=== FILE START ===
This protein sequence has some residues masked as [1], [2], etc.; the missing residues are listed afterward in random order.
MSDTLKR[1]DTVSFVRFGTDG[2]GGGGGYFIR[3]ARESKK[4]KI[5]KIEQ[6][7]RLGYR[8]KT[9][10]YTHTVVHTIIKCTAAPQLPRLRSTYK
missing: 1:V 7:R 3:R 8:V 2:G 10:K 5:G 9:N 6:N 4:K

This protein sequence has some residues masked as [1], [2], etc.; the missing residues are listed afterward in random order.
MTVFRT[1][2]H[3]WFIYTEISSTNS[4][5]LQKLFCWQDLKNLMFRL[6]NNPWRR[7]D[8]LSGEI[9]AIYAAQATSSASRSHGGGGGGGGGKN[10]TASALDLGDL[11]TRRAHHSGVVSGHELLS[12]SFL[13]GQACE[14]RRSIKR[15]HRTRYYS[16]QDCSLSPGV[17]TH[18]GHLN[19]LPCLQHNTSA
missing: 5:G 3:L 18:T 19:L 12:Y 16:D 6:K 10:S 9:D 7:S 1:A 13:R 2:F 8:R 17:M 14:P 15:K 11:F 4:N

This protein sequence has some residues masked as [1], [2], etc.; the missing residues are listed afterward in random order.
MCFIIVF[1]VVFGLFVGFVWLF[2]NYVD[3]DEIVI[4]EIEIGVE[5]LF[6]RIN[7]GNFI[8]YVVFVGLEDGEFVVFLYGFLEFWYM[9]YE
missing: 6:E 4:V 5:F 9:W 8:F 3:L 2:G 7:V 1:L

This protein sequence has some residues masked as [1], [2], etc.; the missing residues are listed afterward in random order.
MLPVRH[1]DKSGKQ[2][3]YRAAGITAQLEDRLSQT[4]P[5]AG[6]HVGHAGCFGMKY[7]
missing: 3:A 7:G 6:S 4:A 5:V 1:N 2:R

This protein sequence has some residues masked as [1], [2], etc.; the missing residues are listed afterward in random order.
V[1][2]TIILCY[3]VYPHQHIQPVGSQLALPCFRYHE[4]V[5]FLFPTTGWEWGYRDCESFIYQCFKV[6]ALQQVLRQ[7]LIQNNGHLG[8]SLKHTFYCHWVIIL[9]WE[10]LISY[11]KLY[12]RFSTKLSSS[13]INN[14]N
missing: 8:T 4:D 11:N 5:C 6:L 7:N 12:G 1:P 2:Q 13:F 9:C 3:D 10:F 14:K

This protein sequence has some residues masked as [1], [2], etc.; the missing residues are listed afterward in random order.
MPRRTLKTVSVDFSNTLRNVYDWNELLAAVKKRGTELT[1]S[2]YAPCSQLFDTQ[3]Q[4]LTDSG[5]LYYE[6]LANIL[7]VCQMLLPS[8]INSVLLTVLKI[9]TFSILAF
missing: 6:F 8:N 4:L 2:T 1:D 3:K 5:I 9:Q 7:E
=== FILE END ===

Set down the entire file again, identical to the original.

This protein sequence has some residues masked as [1], [2], etc.; the missing residues are listed afterward in random order.
MSDTLKR[1]DTVSFVRFGTDG[2]GGGGGYFIR[3]ARESKK[4]KI[5]KIEQ[6][7]RLGYR[8]KT[9][10]YTHTVVHTIIKCTAAPQLPRLRSTYK
missing: 1:V 7:R 3:R 8:V 2:G 10:K 5:G 9:N 6:N 4:K

This protein sequence has some residues masked as [1], [2], etc.; the missing residues are listed afterward in random order.
MTVFRT[1][2]H[3]WFIYTEISSTNS[4][5]LQKLFCWQDLKNLMFRL[6]NNPWRR[7]D[8]LSGEI[9]AIYAAQATSSASRSHGGGGGGGGGKN[10]TASALDLGDL[11]TRRAHHSGVVSGHELLS[12]SFL[13]GQACE[14]RRSIKR[15]HRTRYYS[16]QDCSLSPGV[17]TH[18]GHLN[19]LPCLQHNTSA
missing: 5:G 3:L 18:T 19:L 12:Y 16:D 6:K 10:S 9:D 7:S 1:A 13:R 2:F 8:R 17:M 14:P 15:K 11:F 4:N

This protein sequence has some residues masked as [1], [2], etc.; the missing residues are listed afterward in random order.
MCFIIVF[1]VVFGLFVGFVWLF[2]NYVD[3]DEIVI[4]EIEIGVE[5]LF[6]RIN[7]GNFI[8]YVVFVGLEDGEFVVFLYGFLEFWYM[9]YE
missing: 6:E 4:V 5:F 9:W 8:F 3:L 2:G 7:V 1:L

This protein sequence has some residues masked as [1], [2], etc.; the missing residues are listed afterward in random order.
MLPVRH[1]DKSGKQ[2][3]YRAAGITAQLEDRLSQT[4]P[5]AG[6]HVGHAGCFGMKY[7]
missing: 3:A 7:G 6:S 4:A 5:V 1:N 2:R

This protein sequence has some residues masked as [1], [2], etc.; the missing residues are listed afterward in random order.
V[1][2]TIILCY[3]VYPHQHIQPVGSQLALPCFRYHE[4]V[5]FLFPTTGWEWGYRDCESFIYQCFKV[6]ALQQVLRQ[7]LIQNNGHLG[8]SLKHTFYCHWVIIL[9]WE[10]LISY[11]KLY[12]RFSTKLSSS[13]INN[14]N
missing: 8:T 4:D 11:N 5:C 6:L 7:N 12:G 1:P 2:Q 13:F 9:C 3:D 10:F 14:K

This protein sequence has some residues masked as [1], [2], etc.; the missing residues are listed afterward in random order.
MPRRTLKTVSVDFSNTLRNVYDWNELLAAVKKRGTELT[1]S[2]YAPCSQLFDTQ[3]Q[4]LTDSG[5]LYYE[6]LANIL[7]VCQMLLPS[8]INSVLLTVLKI[9]TFSILAF
missing: 6:F 8:N 4:L 2:T 1:D 3:K 5:I 9:Q 7:E